Last week, it started to rain on Wednesday night. It kept raining—hard—through Thursday morning. The steady downpour filled creek beds and farmers’ fields. It filled rivers to levels higher than ever recorded in the area.
On Thursday that the county was determined to be in a state of emergency, which was not surprising as roads and bridges in the area were closing. A river that normally moves a thousand cubic feet of water in an hour was moving twenty-five thousand cubic feet per hour, according to one official.
The kids had an early dismissal from school on Thursday and went home safe and sound. School was cancelled for us—and most of the area—through Friday. As a teacher, I guess it’s typical of me to be worried about missing a scheduled spelling test and making sure that I stuck to my lesson plans for the coming week, despite this surprise day off. But I’m worried for the families too. I know that many of the farmers could not get their hay in on time due to the wet summer we’ve had. The same goes for the corn, which sets out in the fields golden, ready to harvest, but is in danger of rotting in the field if this wet, cold season continues into the fall.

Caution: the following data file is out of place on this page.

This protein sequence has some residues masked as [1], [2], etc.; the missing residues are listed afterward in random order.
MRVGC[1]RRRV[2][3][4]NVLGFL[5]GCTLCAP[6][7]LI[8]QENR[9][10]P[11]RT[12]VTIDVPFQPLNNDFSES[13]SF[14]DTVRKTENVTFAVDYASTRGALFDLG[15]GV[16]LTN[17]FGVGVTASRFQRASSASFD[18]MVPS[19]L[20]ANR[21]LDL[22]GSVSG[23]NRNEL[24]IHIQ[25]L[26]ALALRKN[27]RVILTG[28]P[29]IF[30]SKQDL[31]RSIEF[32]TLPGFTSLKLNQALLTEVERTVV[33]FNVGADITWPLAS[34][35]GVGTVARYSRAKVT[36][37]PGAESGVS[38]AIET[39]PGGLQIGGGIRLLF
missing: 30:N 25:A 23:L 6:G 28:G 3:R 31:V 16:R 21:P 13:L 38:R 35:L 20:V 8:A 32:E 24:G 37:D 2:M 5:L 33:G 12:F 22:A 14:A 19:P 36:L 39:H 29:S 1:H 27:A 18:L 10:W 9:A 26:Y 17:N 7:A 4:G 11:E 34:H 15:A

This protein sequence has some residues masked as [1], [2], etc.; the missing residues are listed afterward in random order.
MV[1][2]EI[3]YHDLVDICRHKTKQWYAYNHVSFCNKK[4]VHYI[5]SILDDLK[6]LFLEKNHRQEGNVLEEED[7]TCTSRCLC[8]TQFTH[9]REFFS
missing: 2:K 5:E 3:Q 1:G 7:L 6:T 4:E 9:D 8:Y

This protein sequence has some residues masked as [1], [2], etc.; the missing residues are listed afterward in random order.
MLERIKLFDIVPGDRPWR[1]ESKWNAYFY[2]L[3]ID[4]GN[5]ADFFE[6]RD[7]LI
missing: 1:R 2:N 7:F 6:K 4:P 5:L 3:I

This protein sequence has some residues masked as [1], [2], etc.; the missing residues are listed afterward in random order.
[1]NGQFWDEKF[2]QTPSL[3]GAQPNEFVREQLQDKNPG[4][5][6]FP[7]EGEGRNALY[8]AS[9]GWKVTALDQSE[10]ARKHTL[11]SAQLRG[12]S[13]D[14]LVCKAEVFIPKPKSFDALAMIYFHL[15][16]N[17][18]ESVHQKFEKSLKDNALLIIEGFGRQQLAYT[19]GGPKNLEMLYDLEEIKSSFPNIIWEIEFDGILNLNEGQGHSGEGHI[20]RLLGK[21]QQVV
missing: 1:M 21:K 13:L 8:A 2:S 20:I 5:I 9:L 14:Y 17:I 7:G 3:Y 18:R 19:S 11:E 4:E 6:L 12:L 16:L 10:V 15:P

Now, the interesting thing was that with all of this happening, students continued to learn and interact. Our school is one of many in the nation that uses Moodle. Moodle is a simple to use, free online classroom management system that allows teachers and students to post information, take tests, and interact with each other online. You might think of it as Facebook for the classroom.
A high school teacher I work with added me to her class’s Moodle so that, from time to time, I could help her use the system. As a result, I get copies of the student’s conversations sent to my email. With half of the county underwater and the school closed, at least six students logged on and posted their work on Friday. Much of what teachers do, such as lecture, cannot be done using an online classroom. And in our rural area, not every student has reliable Internet and many use dial-up. But online options like Moodle are good at giving teachers the “snow day insurance” that work can get done even if school is closed.